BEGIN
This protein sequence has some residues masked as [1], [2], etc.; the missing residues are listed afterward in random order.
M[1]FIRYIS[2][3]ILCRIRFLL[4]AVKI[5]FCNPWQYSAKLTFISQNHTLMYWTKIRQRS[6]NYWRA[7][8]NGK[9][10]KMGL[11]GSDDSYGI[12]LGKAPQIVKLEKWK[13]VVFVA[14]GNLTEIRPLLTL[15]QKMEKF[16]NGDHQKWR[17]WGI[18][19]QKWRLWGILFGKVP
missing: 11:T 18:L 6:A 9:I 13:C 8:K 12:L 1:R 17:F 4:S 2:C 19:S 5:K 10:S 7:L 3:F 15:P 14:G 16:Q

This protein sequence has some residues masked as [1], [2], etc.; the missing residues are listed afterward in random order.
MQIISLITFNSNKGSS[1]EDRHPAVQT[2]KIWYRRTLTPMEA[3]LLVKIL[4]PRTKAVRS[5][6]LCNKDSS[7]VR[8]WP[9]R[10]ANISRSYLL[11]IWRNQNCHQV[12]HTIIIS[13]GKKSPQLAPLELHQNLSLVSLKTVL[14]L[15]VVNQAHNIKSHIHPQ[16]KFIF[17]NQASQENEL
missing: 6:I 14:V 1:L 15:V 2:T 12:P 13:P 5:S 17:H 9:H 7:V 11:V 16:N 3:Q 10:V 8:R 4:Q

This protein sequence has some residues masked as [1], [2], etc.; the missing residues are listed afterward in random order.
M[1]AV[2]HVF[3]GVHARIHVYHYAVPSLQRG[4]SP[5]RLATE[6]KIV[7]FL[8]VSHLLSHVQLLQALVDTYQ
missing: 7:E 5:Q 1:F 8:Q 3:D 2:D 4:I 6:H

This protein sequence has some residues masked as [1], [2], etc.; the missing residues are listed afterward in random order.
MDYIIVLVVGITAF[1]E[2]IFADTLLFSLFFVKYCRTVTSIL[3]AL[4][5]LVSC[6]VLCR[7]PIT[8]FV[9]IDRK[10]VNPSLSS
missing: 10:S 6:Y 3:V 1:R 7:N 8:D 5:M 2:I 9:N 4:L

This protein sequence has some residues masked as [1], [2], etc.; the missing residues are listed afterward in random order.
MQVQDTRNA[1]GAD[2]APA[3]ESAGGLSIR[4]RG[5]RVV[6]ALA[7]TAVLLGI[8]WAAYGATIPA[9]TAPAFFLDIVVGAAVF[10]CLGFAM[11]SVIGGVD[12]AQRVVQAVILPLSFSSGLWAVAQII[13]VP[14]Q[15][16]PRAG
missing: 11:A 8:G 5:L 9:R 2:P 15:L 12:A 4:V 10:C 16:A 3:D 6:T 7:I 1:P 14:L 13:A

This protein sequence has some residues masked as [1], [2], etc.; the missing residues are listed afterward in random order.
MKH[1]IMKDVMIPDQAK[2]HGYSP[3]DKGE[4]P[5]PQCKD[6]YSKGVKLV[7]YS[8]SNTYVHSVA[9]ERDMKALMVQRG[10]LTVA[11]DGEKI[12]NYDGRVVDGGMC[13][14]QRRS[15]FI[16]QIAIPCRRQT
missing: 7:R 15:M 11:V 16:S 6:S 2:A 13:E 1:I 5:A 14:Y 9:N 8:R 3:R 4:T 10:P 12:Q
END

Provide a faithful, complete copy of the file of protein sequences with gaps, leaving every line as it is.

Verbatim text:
This protein sequence has some residues masked as [1], [2], etc.; the missing residues are listed afterward in random order.
M[1]FIRYIS[2][3]ILCRIRFLL[4]AVKI[5]FCNPWQYSAKLTFISQNHTLMYWTKIRQRS[6]NYWRA[7][8]NGK[9][10]KMGL[11]GSDDSYGI[12]LGKAPQIVKLEKWK[13]VVFVA[14]GNLTEIRPLLTL[15]QKMEKF[16]NGDHQKWR[17]WGI[18][19]QKWRLWGILFGKVP
missing: 11:T 18:L 6:A 9:I 13:C 8:K 12:L 1:R 17:F 4:S 2:C 19:S 5:K 10:S 7:L 3:F 15:P 14:G 16:Q

This protein sequence has some residues masked as [1], [2], etc.; the missing residues are listed afterward in random order.
MQIISLITFNSNKGSS[1]EDRHPAVQT[2]KIWYRRTLTPMEA[3]LLVKIL[4]PRTKAVRS[5][6]LCNKDSS[7]VR[8]WP[9]R[10]ANISRSYLL[11]IWRNQNCHQV[12]HTIIIS[13]GKKSPQLAPLELHQNLSLVSLKTVL[14]L[15]VVNQAHNIKSHIHPQ[16]KFIF[17]NQASQENEL
missing: 6:I 14:V 1:L 15:V 2:T 12:P 13:P 5:S 17:H 9:H 7:V 11:V 16:N 3:Q 10:V 8:R 4:Q

This protein sequence has some residues masked as [1], [2], etc.; the missing residues are listed afterward in random order.
M[1]AV[2]HVF[3]GVHARIHVYHYAVPSLQRG[4]SP[5]RLATE[6]KIV[7]FL[8]VSHLLSHVQLLQALVDTYQ
missing: 7:E 5:Q 1:F 8:Q 3:D 2:D 4:I 6:H

This protein sequence has some residues masked as [1], [2], etc.; the missing residues are listed afterward in random order.
MDYIIVLVVGITAF[1]E[2]IFADTLLFSLFFVKYCRTVTSIL[3]AL[4][5]LVSC[6]VLCR[7]PIT[8]FV[9]IDRK[10]VNPSLSS
missing: 10:S 6:Y 3:V 1:R 7:N 8:D 5:M 2:I 9:N 4:L

This protein sequence has some residues masked as [1], [2], etc.; the missing residues are listed afterward in random order.
MQVQDTRNA[1]GAD[2]APA[3]ESAGGLSIR[4]RG[5]RVV[6]ALA[7]TAVLLGI[8]WAAYGATIPA[9]TAPAFFLDIVVGAAVF[10]CLGFAM[11]SVIGGVD[12]AQRVVQAVILPLSFSSGLWAVAQII[13]VP[14]Q[15][16]PRAG
missing: 11:A 8:G 5:L 9:R 2:P 15:L 12:A 4:V 10:C 16:A 3:D 6:T 7:I 1:P 14:L 13:A

This protein sequence has some residues masked as [1], [2], etc.; the missing residues are listed afterward in random order.
MKH[1]IMKDVMIPDQAK[2]HGYSP[3]DKGE[4]P[5]PQCKD[6]YSKGVKLV[7]YS[8]SNTYVHSVA[9]ERDMKALMVQRG[10]LTVA[11]DGEKI[12]NYDGRVVDGGMC[13][14]QRRS[15]FI[16]QIAIPCRRQT
missing: 7:R 15:M 11:V 16:S 6:S 2:A 13:E 1:I 5:A 14:Y 9:N 8:R 3:R 4:T 10:P 12:Q